Green Minnesota seems like a dream in my dim and distant past after a week in beige North Dakota. As we traveled west on US2, things could not have been more different from day to day.
If you haven’t been there, eastern North Dakota (at least the northern part) is f-l-a-t! Flat like yesterday’s beer. Flat like a squashed tick (oh yeah, we had these too this week).
While we had bright sunny skies, it was pleasant. We rolled past the geographical center of North America. Note John proudly standing LEFT of center. It was cold, but we weren’t complaining (yet).As we approached Graham’s Island State Park near Devils Lake in north-central North Dakota, the skies darkened and the wind picked up considerably. Surprisingly, Devils Lake ultimately drains north into the Hudson Bay, and we were feeling the brisk caress of Canadian winds. We checked into a nearly deserted campground, and were pleased to find the bathrooms and showers open, and heated.We cooked on the tailgate of the truck, and huddled inside for the evening.
Teddy Roosevelt National Park was to be our destination for the next two nights. There are two distinct sections to this Park, and we rolled into the north unit (Juniper Campground) first. Now, I don’t want to be mean, but this Park is like the unwanted stepchild of National Parks – unloved, and somewhat unkempt. The small campground had about 20 spaces, and half of them seemed like they hadn’t been camped in for years – overgrown and just kind of tacky. We were surprised to find that all the water in the campground had been shut off – the bathrooms were locked up tight as well. The vault toilet was open, but unavailable from time to time as it was guarded by two enormous bison.In spite of the wind and very chilly temps, we bundled up and headed off to explore. Here’s a bit of what we found. We especially liked the Cannonball Canyon.Lots of bison, few other tourists, plenty of prairie dogs, but a rather dreary landscape. The one high view in the second and third photos above was spectacular, but overall, we were nonplussed. Without the Teddy Roosevelt connection, would this be a National Park? We wonder….
So, on to the south unit of the Park, about 100 miles away, tucked into the far southwest corner of North Dakota. We left the north unit with snow on the truck, a soaked awning, and frozen spirits. But…. the sun appeared, and temps soared into the 60s and 70s. All of the sudden, we LOVE North Dakota! Our most excellent campsite in the Cottonwood Campground reinforced this feeling. And (with our Geezer Pass) all of our camping in TRNP was only $3.50/night. The south unit features wild horses, bison, petrified forest, and not many tourists. Blessed with fantastic weather, we thoroughly enjoyed exploring. By far, our favorite spot was the remote petrified forest section.This eerie landscape, punctuated with huge stony fallen trees is so barren and crazy to scramble around. It was well worth the effort to get there. The entire area surrounding TRNP is a vast oil field (as is all of western North Dakota). Wells and related construction abound. You drive out of the Park, through a bunch of oil wells, then back into the Park to get there. It’s a very odd scenario.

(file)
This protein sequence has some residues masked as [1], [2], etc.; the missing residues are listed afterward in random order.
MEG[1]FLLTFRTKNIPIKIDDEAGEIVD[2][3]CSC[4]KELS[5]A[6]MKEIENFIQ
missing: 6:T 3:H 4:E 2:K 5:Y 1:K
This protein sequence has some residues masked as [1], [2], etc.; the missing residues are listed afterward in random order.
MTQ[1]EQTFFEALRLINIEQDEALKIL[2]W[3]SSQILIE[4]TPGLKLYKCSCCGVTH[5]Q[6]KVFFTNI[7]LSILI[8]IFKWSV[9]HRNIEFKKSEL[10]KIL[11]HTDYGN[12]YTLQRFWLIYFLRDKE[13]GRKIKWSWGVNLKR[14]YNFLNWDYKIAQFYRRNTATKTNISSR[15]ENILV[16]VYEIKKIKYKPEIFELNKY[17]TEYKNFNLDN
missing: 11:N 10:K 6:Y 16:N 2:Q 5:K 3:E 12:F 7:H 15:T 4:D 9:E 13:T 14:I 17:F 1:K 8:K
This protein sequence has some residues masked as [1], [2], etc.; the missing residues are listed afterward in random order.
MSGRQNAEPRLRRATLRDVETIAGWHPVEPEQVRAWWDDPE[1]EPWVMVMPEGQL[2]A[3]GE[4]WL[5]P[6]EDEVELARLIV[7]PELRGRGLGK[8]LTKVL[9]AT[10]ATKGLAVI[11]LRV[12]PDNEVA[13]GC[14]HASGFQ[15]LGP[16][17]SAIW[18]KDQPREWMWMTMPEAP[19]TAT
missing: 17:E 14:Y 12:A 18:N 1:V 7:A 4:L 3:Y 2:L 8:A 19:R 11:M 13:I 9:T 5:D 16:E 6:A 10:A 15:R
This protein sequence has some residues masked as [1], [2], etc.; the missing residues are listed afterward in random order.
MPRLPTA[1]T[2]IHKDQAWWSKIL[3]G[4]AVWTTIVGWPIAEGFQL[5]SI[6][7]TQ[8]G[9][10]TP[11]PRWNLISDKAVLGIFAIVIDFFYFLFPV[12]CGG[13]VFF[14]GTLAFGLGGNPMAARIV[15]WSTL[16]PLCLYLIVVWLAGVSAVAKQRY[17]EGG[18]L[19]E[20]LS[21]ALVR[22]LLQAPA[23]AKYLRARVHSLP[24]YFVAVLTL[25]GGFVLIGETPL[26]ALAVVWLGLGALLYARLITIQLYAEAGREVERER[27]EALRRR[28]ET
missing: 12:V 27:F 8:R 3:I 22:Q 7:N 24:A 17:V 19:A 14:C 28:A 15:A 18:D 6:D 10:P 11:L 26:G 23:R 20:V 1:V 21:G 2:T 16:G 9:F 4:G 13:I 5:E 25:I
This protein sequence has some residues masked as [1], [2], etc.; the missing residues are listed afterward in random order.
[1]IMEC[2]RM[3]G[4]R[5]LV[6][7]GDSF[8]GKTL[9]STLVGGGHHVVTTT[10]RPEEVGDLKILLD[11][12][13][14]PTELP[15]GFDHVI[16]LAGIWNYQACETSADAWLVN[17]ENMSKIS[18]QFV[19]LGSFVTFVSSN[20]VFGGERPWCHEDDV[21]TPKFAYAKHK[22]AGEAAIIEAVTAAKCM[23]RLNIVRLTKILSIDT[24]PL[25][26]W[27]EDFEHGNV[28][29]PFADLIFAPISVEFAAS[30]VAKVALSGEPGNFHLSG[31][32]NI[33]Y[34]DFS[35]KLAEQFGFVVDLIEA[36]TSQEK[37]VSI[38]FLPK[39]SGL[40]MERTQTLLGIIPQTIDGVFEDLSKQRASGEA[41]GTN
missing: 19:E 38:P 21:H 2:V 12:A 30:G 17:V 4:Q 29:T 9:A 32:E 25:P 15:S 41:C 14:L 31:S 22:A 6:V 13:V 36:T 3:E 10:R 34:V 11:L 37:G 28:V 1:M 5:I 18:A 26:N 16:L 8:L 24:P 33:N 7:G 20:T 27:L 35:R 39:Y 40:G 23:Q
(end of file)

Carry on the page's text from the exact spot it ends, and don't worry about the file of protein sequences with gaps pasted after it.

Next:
Amid a pretty taupe background, however, there is some beauty. Here are a few of the sites we particularly enjoyed. Horses were crossing the river just as we happened to watch.After four nights total, we felt that we really saw what there is to be seen in TRNP.
We can’t decide what/where to go next. We know we need to be home by the end of the month, and we’re trying to balance our time + distance. As I write this late at night, we did make one fantastic decision, and that was to detour into Wyoming to Devil’s Tower National Monument. Wow. More to come.